interview by Jeff Schmuck

So this year you've begun a videoblog documenting your life, travels and skiing that can be seen on our site and at http://www.jon-olsson.com. What prompted you to begin this project?

Well I guess the main reason is that I love to do all I do as well as I can, so I realized that doing a three minute video part was great but I thought it was sort of a shame not to show way more of the stuff we get during a winter, and really be able to show more of what I do. Because I know that I would have been stoked to as a kid if I could have seen what JP, JF and those guys were doing that week, and not watch a fragment of it eight months later in a ski movie. So that’s basically how it all started out.

You're one of the most well known freeskiers in the world today and have no shortage of exposure. That being said, what is your overall goal with doing this?

Hmmm, good question. I am not sure if I have a specific goal with it, I think its the "trying to do everything as well as I can" thinking that has created it. I have had a lot of different goals over the years, but in all the goals the main thing sometimes got a little lost, as it is easy to start thinking too much about media, sponsors and all that stuff. But now all my focus is on being the best skier I can be and I try to put all the other stuff lower down on the priority list, cause if I ski good everything else will follow.

photo: Oliver Maccabez

What are some of the things we can expect to see this winter from you in the blogs?

We are still getting better and better at it, it’s hard to get out of the ski movie way of thinking and show a different view on it that people normally don’t get to see, but I feel that we are improving with each post. I try to show as true of a picture of my life as possible, showing how I train, travel, live and so on. The other great thing is that people can watch all the super sessions we do the same day instead of the winter after. Actually the days when I decided to do this blog was in Stryn, Norway. We had been there for eight days of straight rain and I decided that if the weather was not good the next day I would leave, but luckily the sun came out and we eventually had a sick session. But all people see is the beautiful shots, not what it actually took to get them, so I decided I wanted to give a more true picture on what actually happens before we get the shots we get.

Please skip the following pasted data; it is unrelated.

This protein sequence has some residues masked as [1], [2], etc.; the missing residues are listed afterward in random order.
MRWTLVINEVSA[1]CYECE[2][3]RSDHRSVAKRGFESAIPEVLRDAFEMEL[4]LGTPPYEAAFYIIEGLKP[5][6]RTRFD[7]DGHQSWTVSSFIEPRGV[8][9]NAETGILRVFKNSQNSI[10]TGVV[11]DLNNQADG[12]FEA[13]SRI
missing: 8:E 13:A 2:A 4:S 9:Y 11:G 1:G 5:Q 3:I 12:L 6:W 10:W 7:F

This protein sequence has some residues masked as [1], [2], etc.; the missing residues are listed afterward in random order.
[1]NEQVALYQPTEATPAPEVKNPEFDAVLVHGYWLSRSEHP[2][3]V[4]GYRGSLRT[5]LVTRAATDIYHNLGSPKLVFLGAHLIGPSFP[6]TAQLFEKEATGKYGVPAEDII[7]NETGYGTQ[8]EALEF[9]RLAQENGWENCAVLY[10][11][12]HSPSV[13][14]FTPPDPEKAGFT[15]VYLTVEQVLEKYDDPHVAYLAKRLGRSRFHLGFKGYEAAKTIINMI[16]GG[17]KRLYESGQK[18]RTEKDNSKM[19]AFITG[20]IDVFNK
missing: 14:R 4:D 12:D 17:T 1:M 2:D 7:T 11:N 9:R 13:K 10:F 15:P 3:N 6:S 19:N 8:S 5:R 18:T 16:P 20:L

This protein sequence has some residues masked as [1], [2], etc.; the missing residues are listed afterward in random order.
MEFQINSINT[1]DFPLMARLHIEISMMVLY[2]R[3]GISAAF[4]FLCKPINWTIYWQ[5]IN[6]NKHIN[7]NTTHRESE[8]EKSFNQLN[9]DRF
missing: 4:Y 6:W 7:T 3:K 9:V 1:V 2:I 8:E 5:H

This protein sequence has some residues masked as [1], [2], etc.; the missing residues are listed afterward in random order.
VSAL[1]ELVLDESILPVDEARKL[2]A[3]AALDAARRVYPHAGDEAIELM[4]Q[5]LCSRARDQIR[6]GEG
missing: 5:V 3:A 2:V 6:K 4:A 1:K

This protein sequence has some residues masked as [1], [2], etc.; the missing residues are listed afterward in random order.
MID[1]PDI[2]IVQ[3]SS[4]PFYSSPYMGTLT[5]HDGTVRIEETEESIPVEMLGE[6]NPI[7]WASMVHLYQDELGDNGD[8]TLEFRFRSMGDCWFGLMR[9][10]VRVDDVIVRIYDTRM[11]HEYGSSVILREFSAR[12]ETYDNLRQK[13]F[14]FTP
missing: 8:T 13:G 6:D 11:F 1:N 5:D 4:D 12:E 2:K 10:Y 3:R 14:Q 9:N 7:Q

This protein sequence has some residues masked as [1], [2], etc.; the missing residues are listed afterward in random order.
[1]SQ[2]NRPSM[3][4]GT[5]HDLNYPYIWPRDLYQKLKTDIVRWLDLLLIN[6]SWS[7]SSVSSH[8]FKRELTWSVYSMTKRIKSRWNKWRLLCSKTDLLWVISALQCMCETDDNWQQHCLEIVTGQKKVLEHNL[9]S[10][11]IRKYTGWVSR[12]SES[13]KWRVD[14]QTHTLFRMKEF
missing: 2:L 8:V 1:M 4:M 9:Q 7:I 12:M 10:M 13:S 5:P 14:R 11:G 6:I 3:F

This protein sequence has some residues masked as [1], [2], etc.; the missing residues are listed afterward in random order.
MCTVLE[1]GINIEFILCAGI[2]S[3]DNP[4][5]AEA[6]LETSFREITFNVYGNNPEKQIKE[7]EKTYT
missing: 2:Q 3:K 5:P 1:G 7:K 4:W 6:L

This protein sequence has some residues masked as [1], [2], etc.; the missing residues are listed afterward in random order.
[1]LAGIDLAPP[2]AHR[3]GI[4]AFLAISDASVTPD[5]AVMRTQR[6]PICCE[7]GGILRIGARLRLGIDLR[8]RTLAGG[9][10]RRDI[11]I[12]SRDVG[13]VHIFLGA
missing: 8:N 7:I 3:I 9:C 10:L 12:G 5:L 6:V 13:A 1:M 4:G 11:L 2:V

I've talked to a handful of people who are confused in thinking that the only filming you'll be doing this winter is with your crew. Which companies will you be shooting with?

I will do the videoblog and put that material into a documentary at the end of the year, because the most common question I get in interviews is "how does a year look like for you?” But that is not all I will do, I am stoked to say that I just talked to Johnny D and I am fully committed for a segment in PBP’s new movie. And having a filmer around all year will hopefully give me five times the footage I normally get in a season, so I am very stoked going into this season.

photo: Rom Marcucci

As everyone knows, you came up with the Kangaroo Flip two years ago and then pioneered numerous other double corks last winter. Because of that, you've been receiving criticism lately from some of our readers along with fellow pro skiers such as Mickael and Laurent who've said that doing those style of tricks is taking the sport in the wrong direction and making it too aerials-like. What are your thoughts on that?

It’s too bad that people have that opinion, I think that that is one of the things that makes this sport so unique, you can do whatever you want, and you can push the sport is so many different ways. I think Laurent is killing it with his super smooth style and I love to watch him ski, and that’s the way he wants to progress the sport and I’ll just do what I like and what keeps me happy and motivated. But when it comes to competitions it is pretty inevitable that tricks will become more difficult, and it would be impossible to judge events if difficulty was not a main factor, as how good of style a person has is so personal, so in order for comps to work I think difficulty needs to be a factor. So that being said, I don’t think you can ever score well on a difficult trick with bad style, I think whoever can do the most difficult trick with great style is a worthy winner. Just look at TJ, he can do a switch 1440 and still hold the grab better than most other people can in a 360. Tricks will evolve, and we just need to make sure that we are ready for it and really work on the format that prevents it from turning into aerials, with style and variation also being very important factors.